Friday, January 18, 2019
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Blanca Alvarado’s last stand

Dr. Roberto Vargas gives the blessing at a farewell dinner in honor of Blanca Alvarado.
Text by Patty Cruz Lopez
Photos by Mary J. Andrade
Family and community activism are the foundation of Blanca Alvarado’s 28-year career as an elected official.  Before serving three terms on the Santa Clara County Board of Supervisors and the San Jose City Council Alvarado was a community activist in East San Jose, at one point holding meetings in her garage along with a then more widely recognized political figure Cesar Chavez.A graduate of San Jose High and long time member of Guadalupe Church, today Alvarado sits in her corner office overlooking a county she helped transform and reflects with nostalgia on the days when she says her political career happened “by accident.”After joining a charter review committee that helped pass a charter-change in 1978 that allowed elections to be held by district Alvarado says, “People just started asking me, ‘well why don’t you run?’ So reluctantly I said, o.k. I guess I will run.”Thinking back, a pronounced grin forms on Alvarado’s face when talks about her “wins” saying, “I’m most proud of the complete rebuilding of the Pocoway neighborhood, the Mexican Heritage Plaza, Healthy Kids, and the expansion of Valley Medical Center.”01bancaehijos.jpgBlanca Alvarado is surrounded by the love of her family at the farewell dinner given in her honor.

Alvarado is still not finished.  With only a few days left in office, Alvarado has one last stand in a proposal to rename a part of San Jose’s Capitol Expressway, after one of the world’s most influential civil rights leaders, her friend and fellow activist Cesar Chavez.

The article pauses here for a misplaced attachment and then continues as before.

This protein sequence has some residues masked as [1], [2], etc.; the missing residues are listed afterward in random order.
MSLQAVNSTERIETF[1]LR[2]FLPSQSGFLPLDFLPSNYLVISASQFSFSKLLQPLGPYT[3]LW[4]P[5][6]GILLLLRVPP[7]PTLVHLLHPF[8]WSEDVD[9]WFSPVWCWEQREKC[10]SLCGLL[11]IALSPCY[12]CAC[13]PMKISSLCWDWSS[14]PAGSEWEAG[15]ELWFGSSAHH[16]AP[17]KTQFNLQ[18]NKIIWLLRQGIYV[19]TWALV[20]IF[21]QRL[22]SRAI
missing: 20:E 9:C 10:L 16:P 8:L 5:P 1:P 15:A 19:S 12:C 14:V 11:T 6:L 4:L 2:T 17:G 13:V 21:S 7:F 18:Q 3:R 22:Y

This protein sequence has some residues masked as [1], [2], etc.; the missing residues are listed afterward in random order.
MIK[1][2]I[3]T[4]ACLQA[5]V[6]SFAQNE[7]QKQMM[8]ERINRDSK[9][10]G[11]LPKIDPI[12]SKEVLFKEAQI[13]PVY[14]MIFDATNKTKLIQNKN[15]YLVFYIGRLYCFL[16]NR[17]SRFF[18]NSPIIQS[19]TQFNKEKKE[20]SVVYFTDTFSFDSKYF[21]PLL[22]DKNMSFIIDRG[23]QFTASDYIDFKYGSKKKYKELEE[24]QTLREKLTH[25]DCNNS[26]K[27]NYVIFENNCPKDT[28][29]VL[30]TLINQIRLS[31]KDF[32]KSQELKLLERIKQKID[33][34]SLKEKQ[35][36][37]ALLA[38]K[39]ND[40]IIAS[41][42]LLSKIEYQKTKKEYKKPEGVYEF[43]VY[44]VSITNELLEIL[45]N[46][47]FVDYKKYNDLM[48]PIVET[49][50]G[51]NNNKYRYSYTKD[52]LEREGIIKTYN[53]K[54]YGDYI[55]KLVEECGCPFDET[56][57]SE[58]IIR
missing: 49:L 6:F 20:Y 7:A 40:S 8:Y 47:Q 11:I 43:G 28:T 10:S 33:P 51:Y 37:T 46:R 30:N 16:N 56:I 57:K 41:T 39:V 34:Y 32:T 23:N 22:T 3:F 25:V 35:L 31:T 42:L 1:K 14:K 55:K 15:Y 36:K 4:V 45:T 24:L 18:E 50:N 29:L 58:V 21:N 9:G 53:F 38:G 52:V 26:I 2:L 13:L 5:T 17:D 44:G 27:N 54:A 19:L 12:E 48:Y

Officially on the agenda for the Board of Supervisors meeting to be held Tuesday December 9, 2008,Alvarado encourages the community to come out and give public testimony about the renaming of a portion of Capitol Expressway.

Alvarado says, “Cesar Chavez lived and worked in San Jose and is one of us.  He is our local hero.  Having a street named after him is to keep his name alive in the minds of people.  He exemplifies the best of a humble man who gave his life for others.”

Alvarado has broken barriers that changed the face of local politics.  She was the first person elected by the residents of District 5, the first Latina to serve as Vice Mayor of San Jose and the first Latina to serve as Chairperson on the Santa Clara County Board of Supervisors.

Attributing her political gains to having experience in grassroots organizing Alvarado says, “It’s all about building relationships, a base of support and maintaining connections in the community.”

Having come full circle Alvarado has left indelible marks on this county and leaves a legacy of service saying, “I will miss having the forum to advocate for issues that I believe in but I will not miss all the homework.”  She looks forward to rest, relaxation, spending time with her family, travel, and maybe even taking a class or two.

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